Emma: you'd love to have me, eh? You and so many others... in the meantime I shall come and partake of your delicious limericks...

Marginalia: curses! Why did I have to be born so close to Birmingham!?!

Kellie @ Delightfully Ludicrous said...

I feel the same way about books. You can never have too many of them, and you don't get rid of them just because you've already read them. I've always had a hard time convincing my family of that though.

Keith said...

This post made me scurry, all Miss Marple like, to deduce what book you were about to reread.

I think I sussed it. And i have to say, despite having an equally book insulated home, I have never heard of it, or any of the rest of it's 13 brothers.

But, having, at the last calculations, enough unread books to last me three years as it is, I will resist the urge to grab a copy and crack it's spine.

Enjoy the moment, the rediscovery of what made it so special to you, and bugger tomorrow. You can reread them all, no problem.

Nota Bene said...

I feel the same about some of CDs in my music collection...should you ever get round to disposing of them try replacing them with this http://www.osborneandlittle.com/news-and-events/penguin_library_wallpaper

libby said...

A couple of years ago we had to start keeping books in the garage as we had so many...and then after a while, when they were covered in dust and hadn't been touched for years we gave them all to the Oxfam book shop...but after a couple of hundred she said she couldn't take any more......so lots of other places got them and then eventually it felt good to get rid of them all ....one day you will feel this way too I suspect...

Steve said...

Kellie: you have to be a book lover to be enlightened.

Keith: I like your optimism. And I'm sure you have correctly identified the books in question - there can't be many authors who would dedicate 14 books to one story.

Nota Bene: nice idea... I'd love Faber & Faber to do the same. Some Ted Hughes on my walls would lend the place some much needed gravitas.

Libby: I wouldn't count on it. All my dalliances with life laundry are always followed by bitter regret.

English Rider said...

I rarely succeed in having two or three books ahead of me, unread. I used to mistakenly repurchase books as the darn publishers change the cover art to fool me and I don't remember titles too well. Now, I never buy anything printed more than six months ago and I give away all but a few when I'm done. Problem solved.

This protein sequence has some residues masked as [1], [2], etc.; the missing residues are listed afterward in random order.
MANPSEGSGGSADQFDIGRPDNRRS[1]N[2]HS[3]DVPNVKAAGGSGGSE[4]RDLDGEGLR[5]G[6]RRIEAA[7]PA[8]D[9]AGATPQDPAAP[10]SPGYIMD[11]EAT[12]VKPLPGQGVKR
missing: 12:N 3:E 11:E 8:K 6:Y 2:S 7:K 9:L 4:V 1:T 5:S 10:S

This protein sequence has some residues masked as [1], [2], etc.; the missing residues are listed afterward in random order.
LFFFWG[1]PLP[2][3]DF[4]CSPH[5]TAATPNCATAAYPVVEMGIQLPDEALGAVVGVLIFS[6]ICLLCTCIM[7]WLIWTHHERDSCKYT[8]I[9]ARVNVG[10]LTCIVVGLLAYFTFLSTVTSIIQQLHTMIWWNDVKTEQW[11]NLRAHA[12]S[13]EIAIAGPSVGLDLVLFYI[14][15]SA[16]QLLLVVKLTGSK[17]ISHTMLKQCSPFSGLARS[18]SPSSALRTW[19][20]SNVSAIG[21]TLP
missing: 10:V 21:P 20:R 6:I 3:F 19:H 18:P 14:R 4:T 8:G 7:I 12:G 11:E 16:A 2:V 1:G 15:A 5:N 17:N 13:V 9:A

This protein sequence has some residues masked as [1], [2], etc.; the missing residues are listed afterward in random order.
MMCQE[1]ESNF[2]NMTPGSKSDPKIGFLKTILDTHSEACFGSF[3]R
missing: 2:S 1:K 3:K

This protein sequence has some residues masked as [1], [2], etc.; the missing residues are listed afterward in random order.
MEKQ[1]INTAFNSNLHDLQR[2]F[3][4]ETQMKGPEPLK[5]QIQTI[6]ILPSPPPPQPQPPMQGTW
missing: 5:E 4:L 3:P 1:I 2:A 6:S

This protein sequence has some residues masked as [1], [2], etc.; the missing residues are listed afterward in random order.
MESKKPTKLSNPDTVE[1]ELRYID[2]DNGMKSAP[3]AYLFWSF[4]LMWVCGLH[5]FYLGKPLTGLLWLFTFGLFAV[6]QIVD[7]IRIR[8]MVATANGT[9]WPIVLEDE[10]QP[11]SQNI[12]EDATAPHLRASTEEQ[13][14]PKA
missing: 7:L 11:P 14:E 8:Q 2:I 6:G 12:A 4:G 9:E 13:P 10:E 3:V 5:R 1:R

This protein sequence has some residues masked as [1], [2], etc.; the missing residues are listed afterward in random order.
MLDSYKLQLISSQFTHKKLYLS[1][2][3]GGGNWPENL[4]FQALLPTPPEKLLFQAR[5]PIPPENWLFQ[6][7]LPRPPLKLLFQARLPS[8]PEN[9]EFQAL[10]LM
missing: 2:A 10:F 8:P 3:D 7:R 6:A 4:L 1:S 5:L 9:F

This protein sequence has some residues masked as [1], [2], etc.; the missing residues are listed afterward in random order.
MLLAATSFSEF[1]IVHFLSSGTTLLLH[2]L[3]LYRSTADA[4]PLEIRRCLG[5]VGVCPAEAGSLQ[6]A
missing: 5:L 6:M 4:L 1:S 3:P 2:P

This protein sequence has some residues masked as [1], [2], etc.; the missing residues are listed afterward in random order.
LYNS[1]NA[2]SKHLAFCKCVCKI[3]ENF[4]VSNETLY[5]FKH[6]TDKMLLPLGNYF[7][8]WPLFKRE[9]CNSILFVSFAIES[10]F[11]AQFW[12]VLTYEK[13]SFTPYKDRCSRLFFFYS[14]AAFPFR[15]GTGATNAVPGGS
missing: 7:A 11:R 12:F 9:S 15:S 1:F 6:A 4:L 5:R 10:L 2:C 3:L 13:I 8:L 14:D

Steve said...

English Rider: you're a lot stronger about it that I ever could be!

the fly in the web said...

There are still walls of books in the house in France...this house is full and the overflow is taking over in the house in San Jose...


And we don't even need insulation!

I can't sign in on the Wordpress thing for some reason....

Steve said...

The fly in the web: it's nice to think there all these private libraries all over the world...

Löst Jimmy said...

I'm surrounded by books, comics, records, CDs, and it's where I belong. I'd take the Harley into the house if the front door is wide enough and I could sneak it past 'her indoors'....Long Live Your Books!

Steve said...

Löst Jimmy: you're a man after my own heart.

Clippy Mat said...

I used to have a bookshelf of books in every room. Then I decided to bring them all together in one place and it feels so much better. There are some books that I will never part with because I WILL read them again and there are others that I was happy to give away. There's not much point to this comment really but I just wanted to say that people who like books are my kinda people.
;-)

Steve said...

Clippy Mat: I couldn't agree more.

Lady Mondegreen's Secret Garden said...

Been unable to comment on lots of favourite blogs but I'll give this a go, cos... I too am a book keeper. There's mine, then there's all of those that were in the other house, that I read some of in my youth, oh and my husband's which have been stacked away along with everything else during earthquake repairs. My logic says don't leave them for the kids to clear out; my heart says how could I do without my books. And by the by, Chrsitchurch book dealers are being overwhelmed by earthquake evacuees being brave and clearing away all those toppled bookcases as the move into the rebuild stage.

Steve said...

Lady Mondegreen's Secret Garden: the books we inherit from other people are the most valuable of all. I have some of my granddad's old books and I wouldn't part with them for the world.